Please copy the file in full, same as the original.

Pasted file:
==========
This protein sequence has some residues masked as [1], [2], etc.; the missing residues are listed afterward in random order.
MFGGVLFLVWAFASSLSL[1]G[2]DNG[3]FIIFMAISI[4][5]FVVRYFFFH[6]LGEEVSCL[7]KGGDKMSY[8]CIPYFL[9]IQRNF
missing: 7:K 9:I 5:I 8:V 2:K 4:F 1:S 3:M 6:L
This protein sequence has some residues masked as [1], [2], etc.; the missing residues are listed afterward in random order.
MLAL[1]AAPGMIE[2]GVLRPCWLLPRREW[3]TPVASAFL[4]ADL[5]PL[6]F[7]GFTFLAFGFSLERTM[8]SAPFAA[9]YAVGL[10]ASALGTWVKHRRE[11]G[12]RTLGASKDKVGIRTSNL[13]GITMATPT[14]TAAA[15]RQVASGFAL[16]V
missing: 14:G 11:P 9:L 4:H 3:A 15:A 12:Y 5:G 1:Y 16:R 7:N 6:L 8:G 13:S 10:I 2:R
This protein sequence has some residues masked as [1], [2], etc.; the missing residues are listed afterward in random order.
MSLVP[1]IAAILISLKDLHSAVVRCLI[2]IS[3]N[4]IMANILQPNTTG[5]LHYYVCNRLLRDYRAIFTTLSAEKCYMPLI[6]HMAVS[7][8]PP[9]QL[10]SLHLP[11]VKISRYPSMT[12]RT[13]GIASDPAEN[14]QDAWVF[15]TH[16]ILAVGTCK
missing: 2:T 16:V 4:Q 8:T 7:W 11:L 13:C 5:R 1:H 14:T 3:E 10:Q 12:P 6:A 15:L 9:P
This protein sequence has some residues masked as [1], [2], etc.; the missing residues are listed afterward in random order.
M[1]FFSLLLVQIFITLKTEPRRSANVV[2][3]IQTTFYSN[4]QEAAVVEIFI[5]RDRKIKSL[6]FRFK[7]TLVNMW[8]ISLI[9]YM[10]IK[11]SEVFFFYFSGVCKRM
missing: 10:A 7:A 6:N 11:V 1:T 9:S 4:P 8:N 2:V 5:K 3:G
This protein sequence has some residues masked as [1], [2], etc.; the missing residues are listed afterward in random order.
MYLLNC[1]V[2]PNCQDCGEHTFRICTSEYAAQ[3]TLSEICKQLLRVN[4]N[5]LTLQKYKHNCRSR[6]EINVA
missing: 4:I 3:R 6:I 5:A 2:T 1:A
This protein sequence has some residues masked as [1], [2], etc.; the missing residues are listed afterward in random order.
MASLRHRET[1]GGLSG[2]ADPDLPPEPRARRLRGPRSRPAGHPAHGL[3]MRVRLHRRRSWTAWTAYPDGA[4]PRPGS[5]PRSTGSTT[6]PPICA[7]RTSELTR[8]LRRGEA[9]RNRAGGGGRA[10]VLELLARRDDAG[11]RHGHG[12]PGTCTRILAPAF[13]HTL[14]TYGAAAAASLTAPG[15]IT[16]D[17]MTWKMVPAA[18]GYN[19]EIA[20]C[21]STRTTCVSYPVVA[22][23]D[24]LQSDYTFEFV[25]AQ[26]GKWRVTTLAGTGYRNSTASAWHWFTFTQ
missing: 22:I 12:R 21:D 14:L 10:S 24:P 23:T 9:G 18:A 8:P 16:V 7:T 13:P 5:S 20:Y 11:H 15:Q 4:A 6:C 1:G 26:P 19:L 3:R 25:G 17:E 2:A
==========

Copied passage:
This protein sequence has some residues masked as [1], [2], etc.; the missing residues are listed afterward in random order.
MFGGVLFLVWAFASSLSL[1]G[2]DNG[3]FIIFMAISI[4][5]FVVRYFFFH[6]LGEEVSCL[7]KGGDKMSY[8]CIPYFL[9]IQRNF
missing: 7:K 9:I 5:I 8:V 2:K 4:F 1:S 3:M 6:L
This protein sequence has some residues masked as [1], [2], etc.; the missing residues are listed afterward in random order.
MLAL[1]AAPGMIE[2]GVLRPCWLLPRREW[3]TPVASAFL[4]ADL[5]PL[6]F[7]GFTFLAFGFSLERTM[8]SAPFAA[9]YAVGL[10]ASALGTWVKHRRE[11]G[12]RTLGASKDKVGIRTSNL[13]GITMATPT[14]TAAA[15]RQVASGFAL[16]V
missing: 14:G 11:P 9:L 4:H 3:A 15:A 12:Y 5:G 1:Y 16:R 7:N 6:L 8:G 13:S 10:I 2:R
This protein sequence has some residues masked as [1], [2], etc.; the missing residues are listed afterward in random order.
MSLVP[1]IAAILISLKDLHSAVVRCLI[2]IS[3]N[4]IMANILQPNTTG[5]LHYYVCNRLLRDYRAIFTTLSAEKCYMPLI[6]HMAVS[7][8]PP[9]QL[10]SLHLP[11]VKISRYPSMT[12]RT[13]GIASDPAEN[14]QDAWVF[15]TH[16]ILAVGTCK
missing: 2:T 16:V 4:Q 8:T 7:W 11:L 13:C 5:R 1:H 14:T 3:E 10:Q 12:P 6:A 15:L 9:P
This protein sequence has some residues masked as [1], [2], etc.; the missing residues are listed afterward in random order.
M[1]FFSLLLVQIFITLKTEPRRSANVV[2][3]IQTTFYSN[4]QEAAVVEIFI[5]RDRKIKSL[6]FRFK[7]TLVNMW[8]ISLI[9]YM[10]IK[11]SEVFFFYFSGVCKRM
missing: 10:A 7:A 6:N 11:V 1:T 9:S 4:P 8:N 2:V 5:K 3:G
This protein sequence has some residues masked as [1], [2], etc.; the missing residues are listed afterward in random order.
MYLLNC[1]V[2]PNCQDCGEHTFRICTSEYAAQ[3]TLSEICKQLLRVN[4]N[5]LTLQKYKHNCRSR[6]EINVA
missing: 4:I 3:R 6:I 5:A 2:T 1:A
This protein sequence has some residues masked as [1], [2], etc.; the missing residues are listed afterward in random order.
MASLRHRET[1]GGLSG[2]ADPDLPPEPRARRLRGPRSRPAGHPAHGL[3]MRVRLHRRRSWTAWTAYPDGA[4]PRPGS[5]PRSTGSTT[6]PPICA[7]RTSELTR[8]LRRGEA[9]RNRAGGGGRA[10]VLELLARRDDAG[11]RHGHG[12]PGTCTRILAPAF[13]HTL[14]TYGAAAAASLTAPG[15]IT[16]D[17]MTWKMVPAA[18]GYN[19]EIA[20]C[21]STRTTCVSYPVVA[22][23]D[24]LQSDYTFEFV[25]AQ[26]GKWRVTTLAGTGYRNSTASAWHWFTFTQ
missing: 22:I 12:R 21:D 14:L 10:S 24:P 23:T 9:G 18:A 8:P 16:V 7:T 13:P 5:S 20:Y 11:H 15:Q 4:A 6:C 1:G 26:P 19:L 3:R 25:G 17:E 2:A